Chicken sandwich out of stock
> Year: 2019
> Result: Trial pending
A Tennessee man sued fast food chain Popeyes Louisiana Chicken for $5,000 for running out of its famous chicken sandwich because, he claimed, the restaurant wasted his time trying to fill his order. Craig Barr said the company deceptively advertised the sandwich, which was only available for a limited time in August. Barr is also suing for damages to his car that he said occurred at the restaurant’s parking lot. The case was scheduled to go to court in January.
Too much ice in Starbucks drinks
> Year: 2016
> Result: Case dismissed
California resident Alexander Forouzesh threatened a class action against Starbucks, saying customers who ordered cold drinks from the beverage giant received less liquid in their cups than advertised because of too much ice. A district judge put the case on ice. He ruled that even kids know ice in a cup reduces the amount of liquid they get, and customers can also clearly see the amount of ice in a clear cup and ask for less ice.
Man claims Uber ruined his marriage
> Year: 2017
> Result: Unknown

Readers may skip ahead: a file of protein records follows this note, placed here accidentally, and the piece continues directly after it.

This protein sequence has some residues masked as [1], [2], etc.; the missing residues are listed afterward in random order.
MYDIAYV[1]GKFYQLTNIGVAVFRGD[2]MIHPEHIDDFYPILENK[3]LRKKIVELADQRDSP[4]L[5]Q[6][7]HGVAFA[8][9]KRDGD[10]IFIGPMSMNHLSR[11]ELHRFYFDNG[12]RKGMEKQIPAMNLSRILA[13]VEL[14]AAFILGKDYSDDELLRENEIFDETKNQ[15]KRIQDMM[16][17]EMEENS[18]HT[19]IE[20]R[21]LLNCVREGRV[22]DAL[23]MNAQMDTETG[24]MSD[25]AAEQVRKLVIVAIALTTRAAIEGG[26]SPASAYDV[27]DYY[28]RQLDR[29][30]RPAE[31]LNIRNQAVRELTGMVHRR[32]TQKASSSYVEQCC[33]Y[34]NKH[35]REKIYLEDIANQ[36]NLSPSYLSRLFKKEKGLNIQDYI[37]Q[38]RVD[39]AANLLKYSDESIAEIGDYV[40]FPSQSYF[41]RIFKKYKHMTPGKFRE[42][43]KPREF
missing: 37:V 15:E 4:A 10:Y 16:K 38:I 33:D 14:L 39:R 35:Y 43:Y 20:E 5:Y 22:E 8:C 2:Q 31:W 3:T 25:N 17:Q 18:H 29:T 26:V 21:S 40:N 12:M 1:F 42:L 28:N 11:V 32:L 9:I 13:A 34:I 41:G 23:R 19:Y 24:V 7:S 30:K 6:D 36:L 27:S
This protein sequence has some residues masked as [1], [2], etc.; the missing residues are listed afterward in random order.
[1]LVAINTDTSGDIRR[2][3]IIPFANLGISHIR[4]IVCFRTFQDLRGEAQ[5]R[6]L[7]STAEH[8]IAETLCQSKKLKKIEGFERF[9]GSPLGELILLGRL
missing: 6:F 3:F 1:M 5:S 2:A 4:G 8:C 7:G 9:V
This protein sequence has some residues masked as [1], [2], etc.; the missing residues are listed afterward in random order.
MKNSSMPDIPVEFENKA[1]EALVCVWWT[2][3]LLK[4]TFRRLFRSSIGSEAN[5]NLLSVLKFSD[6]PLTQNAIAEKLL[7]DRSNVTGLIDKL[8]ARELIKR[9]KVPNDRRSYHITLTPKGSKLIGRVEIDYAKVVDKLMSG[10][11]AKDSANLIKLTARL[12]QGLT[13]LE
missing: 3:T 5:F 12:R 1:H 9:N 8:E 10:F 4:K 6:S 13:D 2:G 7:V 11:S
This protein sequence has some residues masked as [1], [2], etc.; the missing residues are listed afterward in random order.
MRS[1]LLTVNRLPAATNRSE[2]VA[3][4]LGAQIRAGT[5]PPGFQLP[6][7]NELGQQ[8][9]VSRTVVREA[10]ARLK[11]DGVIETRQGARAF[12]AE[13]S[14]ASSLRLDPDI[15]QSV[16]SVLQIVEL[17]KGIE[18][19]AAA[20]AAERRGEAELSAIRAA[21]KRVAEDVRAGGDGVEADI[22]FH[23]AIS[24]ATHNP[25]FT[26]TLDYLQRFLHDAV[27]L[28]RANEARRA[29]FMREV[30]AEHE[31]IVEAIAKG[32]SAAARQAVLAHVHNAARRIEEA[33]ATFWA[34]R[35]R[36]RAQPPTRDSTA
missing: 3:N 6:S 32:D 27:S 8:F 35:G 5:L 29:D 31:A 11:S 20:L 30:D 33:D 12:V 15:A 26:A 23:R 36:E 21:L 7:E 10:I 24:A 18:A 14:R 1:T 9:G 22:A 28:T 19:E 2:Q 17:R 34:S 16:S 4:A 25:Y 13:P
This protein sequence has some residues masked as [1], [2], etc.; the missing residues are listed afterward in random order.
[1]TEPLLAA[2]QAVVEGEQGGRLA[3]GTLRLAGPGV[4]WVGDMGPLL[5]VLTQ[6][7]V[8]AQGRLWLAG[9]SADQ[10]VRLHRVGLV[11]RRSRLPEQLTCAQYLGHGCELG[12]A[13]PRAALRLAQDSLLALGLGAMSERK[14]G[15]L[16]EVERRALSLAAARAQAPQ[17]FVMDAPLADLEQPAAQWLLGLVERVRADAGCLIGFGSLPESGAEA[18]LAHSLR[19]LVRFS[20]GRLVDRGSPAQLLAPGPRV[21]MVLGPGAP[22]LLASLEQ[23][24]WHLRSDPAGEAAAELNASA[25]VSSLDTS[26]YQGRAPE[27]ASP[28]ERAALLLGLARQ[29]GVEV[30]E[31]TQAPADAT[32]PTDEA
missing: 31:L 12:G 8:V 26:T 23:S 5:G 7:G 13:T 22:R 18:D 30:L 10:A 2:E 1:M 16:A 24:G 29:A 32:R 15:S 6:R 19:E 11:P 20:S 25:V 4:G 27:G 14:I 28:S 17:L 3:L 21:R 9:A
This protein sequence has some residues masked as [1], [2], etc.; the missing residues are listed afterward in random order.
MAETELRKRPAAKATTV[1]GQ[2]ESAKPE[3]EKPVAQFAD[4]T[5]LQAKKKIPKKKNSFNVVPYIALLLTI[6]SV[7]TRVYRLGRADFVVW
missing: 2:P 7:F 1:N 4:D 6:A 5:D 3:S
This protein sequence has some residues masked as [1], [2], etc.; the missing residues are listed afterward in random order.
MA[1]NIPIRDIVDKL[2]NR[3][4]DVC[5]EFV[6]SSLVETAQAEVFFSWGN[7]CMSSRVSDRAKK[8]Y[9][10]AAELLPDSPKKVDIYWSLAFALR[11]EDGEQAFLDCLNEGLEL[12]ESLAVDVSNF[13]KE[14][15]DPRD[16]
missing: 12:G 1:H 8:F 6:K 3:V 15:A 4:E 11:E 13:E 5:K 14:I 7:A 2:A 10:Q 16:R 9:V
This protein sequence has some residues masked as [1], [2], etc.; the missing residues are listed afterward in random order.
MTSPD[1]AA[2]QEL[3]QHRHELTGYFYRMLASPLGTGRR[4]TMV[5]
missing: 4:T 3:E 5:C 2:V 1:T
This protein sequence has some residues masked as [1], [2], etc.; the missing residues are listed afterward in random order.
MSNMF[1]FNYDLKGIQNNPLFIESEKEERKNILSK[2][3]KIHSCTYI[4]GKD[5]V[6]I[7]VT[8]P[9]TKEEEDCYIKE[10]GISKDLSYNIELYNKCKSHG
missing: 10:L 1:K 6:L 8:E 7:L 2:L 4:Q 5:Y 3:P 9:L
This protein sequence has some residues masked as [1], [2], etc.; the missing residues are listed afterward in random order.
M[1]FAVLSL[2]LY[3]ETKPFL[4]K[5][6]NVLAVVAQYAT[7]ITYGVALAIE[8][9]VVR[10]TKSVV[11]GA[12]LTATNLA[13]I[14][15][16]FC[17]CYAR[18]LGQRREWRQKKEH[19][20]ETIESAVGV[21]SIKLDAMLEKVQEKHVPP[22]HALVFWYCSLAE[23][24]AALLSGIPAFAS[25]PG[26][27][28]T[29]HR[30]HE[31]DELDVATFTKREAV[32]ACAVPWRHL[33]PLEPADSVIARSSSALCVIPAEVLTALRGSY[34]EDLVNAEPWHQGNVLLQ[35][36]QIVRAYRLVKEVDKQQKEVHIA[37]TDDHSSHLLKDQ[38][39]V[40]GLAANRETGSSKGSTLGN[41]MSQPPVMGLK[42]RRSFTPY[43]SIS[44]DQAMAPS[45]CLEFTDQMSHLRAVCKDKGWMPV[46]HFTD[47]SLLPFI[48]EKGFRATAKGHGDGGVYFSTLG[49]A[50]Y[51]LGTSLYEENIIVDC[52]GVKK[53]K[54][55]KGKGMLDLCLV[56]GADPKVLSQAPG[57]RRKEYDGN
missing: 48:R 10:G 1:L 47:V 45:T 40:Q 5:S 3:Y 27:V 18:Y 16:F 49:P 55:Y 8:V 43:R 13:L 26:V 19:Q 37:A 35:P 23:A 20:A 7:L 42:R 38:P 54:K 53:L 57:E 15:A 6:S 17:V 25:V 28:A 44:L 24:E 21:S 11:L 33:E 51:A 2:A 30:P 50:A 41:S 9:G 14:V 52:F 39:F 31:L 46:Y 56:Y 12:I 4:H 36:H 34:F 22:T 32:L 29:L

A French businessman sued Uber for $48 million, claiming that a flaw in the ride-sharing company’s app played a role in the dissolution of his marriage. The businessman said he borrowed his wife’s cell phone and used it to log on to the Uber app. He claimed a glitch in the app caused it to continue to send notifications of his whereabouts to his wife’s phone even after he logged off, and apparently some of his movements caused a problem with wife and their marriage ended in divorce. The result of the suit is unknown.
Mom confiscates son’s phone
> Year: 2017
> Result: Plaintiff lost
A 15-year-old boy in Spain sued his mother, claiming he was mistreated after she took his cellphone to try and get him to study. He also sought jail time for his mom and reimbursement for his legal expenses. A judge ruled in favor of the mother, saying she was within her rights and acted responsibly to get her son to crack the books.
Trespassers sue property owners
> Year: 2002
> Result: Plaintiff won
A federal jury awarded two men a total of $24.2 million for getting severely burned by electrical wires when they were teenagers trespassing on railroad property in Lancaster, Pennsylvania, in 2002. Attorneys for Amtrak and Norfolk Southern Corp. claimed the two men, aged 17 at the time of the accident, were old enough to know that they were putting themselves in danger. The plaintiffs’ lawyer, while conceding his clients were trespassers, said the property owners were still responsible.